Mayor Martin J. Walsh unveiled plans today that aim to reduce the number of Cabinet-level positions in his administration, improve collaboration among like-minded departments, and improve services for residents of the city.
The new structure would make good on Walsh’s campaign pledge to elevate arts and culture in his administration and establish a chief of economic development who would oversee the Boston Redevelopment Authority, an agency Walsh has targeted for reform.
But the mayor’s plan also includes remove three key areas that had long been part of the Cabinet structure. They are the head of the Boston Housing Authority, Boston Public Health Commission, and Property and Construction Management.
“They will not be part of the Cabinet, said Walsh’s chief of staff Daniel Arrigg Koh.
Koh said the new structure would better coordinate efforts and improve efficiency in the delivery of services to residents. The cabinet members will meet weekly with the mayor and communicate Walsh’s directives to the departments they oversee. Koh said that as chief of staff he will be in charge of announcing major policy decisions by the mayor, including those on hiring.
“It’s a much smaller group,’’ Koh said. “We’re able to work together and coordinate with one another in a way that previously was not possible.”
Boston’s city charter gives mayors wide latitude to organize their administration. In 1995, Menino, the city’s longest serving mayor, implemented a cabinet-style structure with nine members to spur interdepartmental communication and strategic research, according to the Boston Municipal Research Bureau. When he left office this year, Menino had 20 people in his cabinet.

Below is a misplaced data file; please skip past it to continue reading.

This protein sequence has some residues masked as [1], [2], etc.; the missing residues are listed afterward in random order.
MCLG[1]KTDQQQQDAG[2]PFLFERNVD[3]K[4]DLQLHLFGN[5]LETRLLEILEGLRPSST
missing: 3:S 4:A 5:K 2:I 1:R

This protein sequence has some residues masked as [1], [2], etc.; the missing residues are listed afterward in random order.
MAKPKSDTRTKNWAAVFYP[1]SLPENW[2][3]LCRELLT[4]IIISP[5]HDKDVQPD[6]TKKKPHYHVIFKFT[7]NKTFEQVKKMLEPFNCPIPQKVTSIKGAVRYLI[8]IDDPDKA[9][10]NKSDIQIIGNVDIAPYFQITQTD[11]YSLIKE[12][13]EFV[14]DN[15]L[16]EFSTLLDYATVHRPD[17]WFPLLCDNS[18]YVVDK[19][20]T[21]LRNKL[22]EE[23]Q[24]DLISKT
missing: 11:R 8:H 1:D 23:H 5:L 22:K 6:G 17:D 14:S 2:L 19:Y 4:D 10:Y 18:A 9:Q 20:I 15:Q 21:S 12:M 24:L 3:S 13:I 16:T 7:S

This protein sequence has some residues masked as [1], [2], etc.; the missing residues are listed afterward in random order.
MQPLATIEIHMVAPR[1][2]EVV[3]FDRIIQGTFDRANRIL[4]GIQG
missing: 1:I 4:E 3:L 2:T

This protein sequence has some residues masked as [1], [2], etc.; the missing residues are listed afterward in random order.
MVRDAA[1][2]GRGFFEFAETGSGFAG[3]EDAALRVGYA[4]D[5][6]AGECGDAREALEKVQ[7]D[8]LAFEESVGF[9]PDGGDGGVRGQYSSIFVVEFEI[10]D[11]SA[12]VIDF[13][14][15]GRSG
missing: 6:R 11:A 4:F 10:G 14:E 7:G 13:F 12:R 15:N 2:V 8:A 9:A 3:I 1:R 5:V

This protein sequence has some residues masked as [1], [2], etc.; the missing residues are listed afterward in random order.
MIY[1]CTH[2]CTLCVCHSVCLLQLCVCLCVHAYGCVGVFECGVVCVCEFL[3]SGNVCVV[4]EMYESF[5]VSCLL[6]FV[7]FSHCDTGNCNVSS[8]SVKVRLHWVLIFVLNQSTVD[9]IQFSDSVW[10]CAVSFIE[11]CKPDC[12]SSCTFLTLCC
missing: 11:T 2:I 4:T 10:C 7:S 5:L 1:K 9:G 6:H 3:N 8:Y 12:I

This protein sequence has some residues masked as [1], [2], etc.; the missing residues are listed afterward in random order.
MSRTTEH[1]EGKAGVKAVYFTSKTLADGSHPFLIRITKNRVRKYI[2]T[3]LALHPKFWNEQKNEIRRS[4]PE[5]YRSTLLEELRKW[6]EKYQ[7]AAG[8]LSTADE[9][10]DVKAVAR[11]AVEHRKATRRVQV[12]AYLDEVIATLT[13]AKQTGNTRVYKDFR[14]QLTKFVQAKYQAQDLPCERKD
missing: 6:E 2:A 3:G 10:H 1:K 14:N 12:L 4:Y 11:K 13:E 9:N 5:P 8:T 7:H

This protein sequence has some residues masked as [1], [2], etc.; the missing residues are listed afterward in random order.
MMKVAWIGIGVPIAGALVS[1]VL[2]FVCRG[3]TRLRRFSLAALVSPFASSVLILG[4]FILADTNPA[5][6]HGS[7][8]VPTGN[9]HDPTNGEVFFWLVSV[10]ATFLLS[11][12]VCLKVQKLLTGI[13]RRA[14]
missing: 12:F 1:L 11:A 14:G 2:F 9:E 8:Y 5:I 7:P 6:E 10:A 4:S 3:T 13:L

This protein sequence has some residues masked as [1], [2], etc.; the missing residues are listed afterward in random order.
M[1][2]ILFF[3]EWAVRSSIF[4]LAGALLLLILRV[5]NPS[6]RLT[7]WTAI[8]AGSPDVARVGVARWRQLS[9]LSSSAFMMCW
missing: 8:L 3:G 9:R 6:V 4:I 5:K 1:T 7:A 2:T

Walsh’s plan calls for a 17-member cabinet in a slightly different hierarchial structure.
Five of the Cabinet members are Walsh’s closest aides: They are Koh; chief of policy Joyce Linehan; corporation council Eugene O’Flaherty; chief communications officer Lisa Pollack; and chief of operations Joseph Rull.
The mayor also merged departments with similar interests and tweaked cabinet titles. There is now a “Joint Chiefs of Public Safety” that includes Police Commissioner William Evans, Acting Fire Commissioner John Hasson; and Emergency Management chief Rene Fielding.
Under the mayor’s plan, the chief of health and human services Felix Arroyo will take on a larger role and oversee 13 departments, including the public health commission, emergency medical services, the Office of New Bostonians and Boston Centers for Youth and families.
The head of the housing authority will now report to the chief of housing Sheila Dillon.
The other cabinet positions are chief of education; chief of environment, energy and open space; chief of finance and budget; chief of information technology; and chief of streets, transportation and sanitation.
Some of the positions are not filled. Koh said the mayor expects to fill those vacancies soon